— The availability of 100 per cent capital allowance for energy efficient equipment has been extended for a further three years.

Personal taxes

The higher rate of income tax has been reduced from 41% to 40 per cent while the standard rate tax band is increased by €1,000 for a single individual and married one earner couples. The rate band for couples with both earning has increased by €2,000. Most tax credits will continue at 2014 levels.

The Universal Social Charge (USC ) rates and bands have changed as follows:

New Old

Incomes of €12,012 or less are exempt Incomes of €10,036 or less were exempt

€0 to €12,012 @ 1.5% €0 to €10,036 @ 2%

€12,013 to €17,576 @ 3.5% €10,037 to €16,016 @ 4%

€17,577 to €70,044 @ 7% €16,017 plus @ 7%

€70,045 plus @ 8%

The USC on self-employed income in excess of €100,000 has increased to 11%, this was formerly 10%.

Medical card holders and individuals aged 70 years or more will pay a maximum rate of 3.5% USC where their aggregate income is €60,000 or less.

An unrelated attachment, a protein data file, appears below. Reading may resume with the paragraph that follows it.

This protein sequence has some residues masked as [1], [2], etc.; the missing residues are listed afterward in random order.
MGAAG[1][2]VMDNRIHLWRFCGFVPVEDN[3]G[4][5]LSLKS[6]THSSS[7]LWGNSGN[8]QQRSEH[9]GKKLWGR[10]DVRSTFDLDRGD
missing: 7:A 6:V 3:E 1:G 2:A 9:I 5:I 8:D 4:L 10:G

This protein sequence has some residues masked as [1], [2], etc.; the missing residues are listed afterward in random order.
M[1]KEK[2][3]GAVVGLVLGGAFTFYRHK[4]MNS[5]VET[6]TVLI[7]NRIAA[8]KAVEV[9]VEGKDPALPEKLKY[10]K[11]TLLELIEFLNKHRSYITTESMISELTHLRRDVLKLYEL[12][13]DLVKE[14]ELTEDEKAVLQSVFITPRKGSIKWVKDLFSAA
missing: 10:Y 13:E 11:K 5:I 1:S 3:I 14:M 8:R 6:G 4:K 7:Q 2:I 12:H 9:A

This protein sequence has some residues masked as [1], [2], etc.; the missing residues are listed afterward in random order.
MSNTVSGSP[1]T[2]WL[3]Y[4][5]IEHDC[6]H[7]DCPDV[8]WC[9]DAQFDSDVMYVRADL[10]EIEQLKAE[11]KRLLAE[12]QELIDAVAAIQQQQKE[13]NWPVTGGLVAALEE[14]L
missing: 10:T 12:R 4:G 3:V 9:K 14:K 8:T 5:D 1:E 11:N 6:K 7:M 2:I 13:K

A new water charge tax credit has been introduced giving tax relief at 20% on water charges up to a maximum of €500 per household per annum. The maximum tax credit is therefore €100. This will be paid in arrears i.e. water charges paid in 2015 will be relieved in 2016. The threshold for exempt income under the Rent-a-Room relief scheme has increased from €10,000 to €12,000 per annum.

The artists’ exemption threshold will increase by €10,000 to €50,000. The exemption is also being extended to certain non-resident individuals.

The Home Renovation Incentive which was introduced in last year’s budget has been extended to rental properties owned by landlords subject to income tax. It applies to homes and private rental renovations costing between €5,000 and €30,000. A tax credit of 13.5% of the expenditure will be granted in the two years after the year in which the work is carried out. There will be no change to the 33% Capital Gains Tax (CGT ) and Capital Acquisition Tax (CAT ) rates in 2015.